Microsoft has decided to change the black screen of death (BSOD) introduced in Windows 11 back to the more familiar blue color.

As Ars Technica discovered in extensive patch notes for a new preview build, Microsoft confirmed the switch in the changelog, saying, “We changed the screen color to blue when a device stops working or a stop error occurs as in previous versions of Windows.”

Blue screen of death from the Windows update

The reasoning behind the initial replacement of the BSOD to another color was never revealed. The long-established blue error screen has been a recognizable cosmetic feature of the operating system for decades, so it was slightly perplexing when Microsoft opted to apply a fresh look to the dreaded system fault notification.

Microsoft’s line of thinking for the change was probably related to the revamp of Windows 11’s user interface. The technology giant perhaps wanted practically all aspects of its latest OS to deliver an updated appearance — even elements that users don’t enjoy seeing. In all likelihood, the swap was enacted to go with the new black log-on and shutdown screens.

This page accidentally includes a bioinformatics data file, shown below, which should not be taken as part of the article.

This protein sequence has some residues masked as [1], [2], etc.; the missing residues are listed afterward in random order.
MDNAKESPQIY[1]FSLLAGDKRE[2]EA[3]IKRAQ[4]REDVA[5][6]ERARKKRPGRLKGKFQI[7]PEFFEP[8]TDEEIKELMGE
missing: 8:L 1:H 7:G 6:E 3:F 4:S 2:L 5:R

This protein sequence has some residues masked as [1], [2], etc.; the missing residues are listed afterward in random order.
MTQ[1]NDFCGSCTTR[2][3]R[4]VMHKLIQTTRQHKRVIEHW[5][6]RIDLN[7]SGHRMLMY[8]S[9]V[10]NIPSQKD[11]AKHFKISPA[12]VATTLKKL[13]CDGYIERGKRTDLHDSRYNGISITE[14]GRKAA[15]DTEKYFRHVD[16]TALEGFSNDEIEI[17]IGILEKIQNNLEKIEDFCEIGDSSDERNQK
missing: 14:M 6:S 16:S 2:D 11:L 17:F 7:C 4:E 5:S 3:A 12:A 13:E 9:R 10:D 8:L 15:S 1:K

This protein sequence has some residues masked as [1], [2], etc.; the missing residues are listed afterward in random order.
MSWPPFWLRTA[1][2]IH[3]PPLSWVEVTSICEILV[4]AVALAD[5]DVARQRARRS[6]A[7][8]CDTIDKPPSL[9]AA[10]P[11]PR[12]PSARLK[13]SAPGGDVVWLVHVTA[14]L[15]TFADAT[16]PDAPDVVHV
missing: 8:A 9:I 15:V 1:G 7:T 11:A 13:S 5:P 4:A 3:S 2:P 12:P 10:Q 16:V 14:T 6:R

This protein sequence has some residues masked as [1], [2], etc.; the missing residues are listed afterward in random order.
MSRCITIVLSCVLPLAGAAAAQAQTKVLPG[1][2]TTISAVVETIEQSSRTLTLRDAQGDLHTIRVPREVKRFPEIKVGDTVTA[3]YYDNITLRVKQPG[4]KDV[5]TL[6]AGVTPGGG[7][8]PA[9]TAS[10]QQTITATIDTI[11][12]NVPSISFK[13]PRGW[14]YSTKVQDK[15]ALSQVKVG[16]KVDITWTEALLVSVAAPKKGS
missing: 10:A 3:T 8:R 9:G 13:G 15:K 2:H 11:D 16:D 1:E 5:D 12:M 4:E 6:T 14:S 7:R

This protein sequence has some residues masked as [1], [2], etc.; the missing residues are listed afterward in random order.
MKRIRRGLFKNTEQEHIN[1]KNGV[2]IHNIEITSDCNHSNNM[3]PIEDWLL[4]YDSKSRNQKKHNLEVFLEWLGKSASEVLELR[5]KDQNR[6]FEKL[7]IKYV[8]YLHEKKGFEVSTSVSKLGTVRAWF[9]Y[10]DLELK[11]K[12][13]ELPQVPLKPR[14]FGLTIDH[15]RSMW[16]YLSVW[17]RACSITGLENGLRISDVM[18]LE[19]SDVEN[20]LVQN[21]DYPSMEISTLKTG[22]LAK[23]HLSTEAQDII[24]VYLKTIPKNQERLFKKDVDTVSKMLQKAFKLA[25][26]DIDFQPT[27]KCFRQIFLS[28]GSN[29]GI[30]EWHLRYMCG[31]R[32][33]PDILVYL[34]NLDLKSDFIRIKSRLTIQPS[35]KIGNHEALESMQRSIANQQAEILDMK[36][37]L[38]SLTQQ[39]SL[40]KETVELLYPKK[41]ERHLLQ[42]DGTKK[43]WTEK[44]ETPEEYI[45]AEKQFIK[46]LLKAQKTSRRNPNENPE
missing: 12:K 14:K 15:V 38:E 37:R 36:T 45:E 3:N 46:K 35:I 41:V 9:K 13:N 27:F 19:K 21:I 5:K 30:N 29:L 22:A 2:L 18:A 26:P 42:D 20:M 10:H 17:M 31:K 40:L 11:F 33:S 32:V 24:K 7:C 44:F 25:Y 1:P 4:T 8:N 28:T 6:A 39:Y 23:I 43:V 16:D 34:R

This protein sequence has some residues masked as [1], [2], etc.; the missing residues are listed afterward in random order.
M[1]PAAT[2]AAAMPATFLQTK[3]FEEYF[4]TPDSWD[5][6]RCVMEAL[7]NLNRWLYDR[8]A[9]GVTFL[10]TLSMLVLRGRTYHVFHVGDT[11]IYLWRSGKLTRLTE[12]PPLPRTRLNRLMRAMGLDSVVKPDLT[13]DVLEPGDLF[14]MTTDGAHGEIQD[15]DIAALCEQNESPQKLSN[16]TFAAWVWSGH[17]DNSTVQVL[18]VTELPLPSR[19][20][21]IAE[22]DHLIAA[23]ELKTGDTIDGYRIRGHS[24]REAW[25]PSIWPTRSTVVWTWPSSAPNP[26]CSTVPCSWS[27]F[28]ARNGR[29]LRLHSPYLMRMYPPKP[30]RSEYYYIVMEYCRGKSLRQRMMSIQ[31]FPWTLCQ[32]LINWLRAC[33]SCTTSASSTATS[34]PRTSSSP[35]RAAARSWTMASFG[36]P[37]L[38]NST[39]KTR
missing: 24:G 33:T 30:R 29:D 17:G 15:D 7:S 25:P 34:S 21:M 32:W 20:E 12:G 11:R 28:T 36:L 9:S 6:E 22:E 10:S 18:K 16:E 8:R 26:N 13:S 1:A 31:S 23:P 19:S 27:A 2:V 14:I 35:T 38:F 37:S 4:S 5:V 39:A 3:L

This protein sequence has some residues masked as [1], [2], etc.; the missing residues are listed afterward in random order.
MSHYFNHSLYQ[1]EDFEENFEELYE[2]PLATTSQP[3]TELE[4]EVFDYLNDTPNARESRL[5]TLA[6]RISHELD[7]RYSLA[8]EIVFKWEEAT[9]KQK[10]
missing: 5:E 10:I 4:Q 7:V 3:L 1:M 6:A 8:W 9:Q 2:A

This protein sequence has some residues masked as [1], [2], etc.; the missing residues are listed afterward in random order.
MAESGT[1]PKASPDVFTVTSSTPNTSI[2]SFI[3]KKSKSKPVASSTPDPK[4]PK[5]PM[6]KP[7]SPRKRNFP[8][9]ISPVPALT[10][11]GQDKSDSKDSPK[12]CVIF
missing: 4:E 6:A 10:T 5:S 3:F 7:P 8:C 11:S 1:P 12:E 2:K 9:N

Windows’ blue screen of death has remained an inherent part of the operating system’s many iterations. The BSOD was first implemented via Windows 1.0, which was released in 1985. Later versions of Windows incorporated various features over the years to assist users in troubleshooting faults, including debugging information and the less helpful addition of a sad face.

Still, one characteristic that has remained for over 35 years is the color of the error screen. Who knew one could be nostalgic over a fault screen of all things?

While the end-user will understandably be frustrated anytime they’re greeted by the blue screen of death, it’s an integral part of Windows. Error messages can help diagnose both software and hardware-related issues that cause a user’s system to crash, which is particularly helpful for IT professionals.

Irrespective of color changes, at least the functionality has been kept in place for the BSOD. Other areas of Windows 11 have been subjected to several notable issues affecting performance and memory, in addition to a recent bug that results in thousands of empty folders.

As for the BSOD update itself, it’s due for a release in the coming days or weeks. Aside from the black color reverting to blue on the error screen, the new build fixes problems associated with rendering Windows 11’s new Taskbar and Start menu. Complications impacting bluetooth audio volume control, printers, and 32-bit apps have also been patched.

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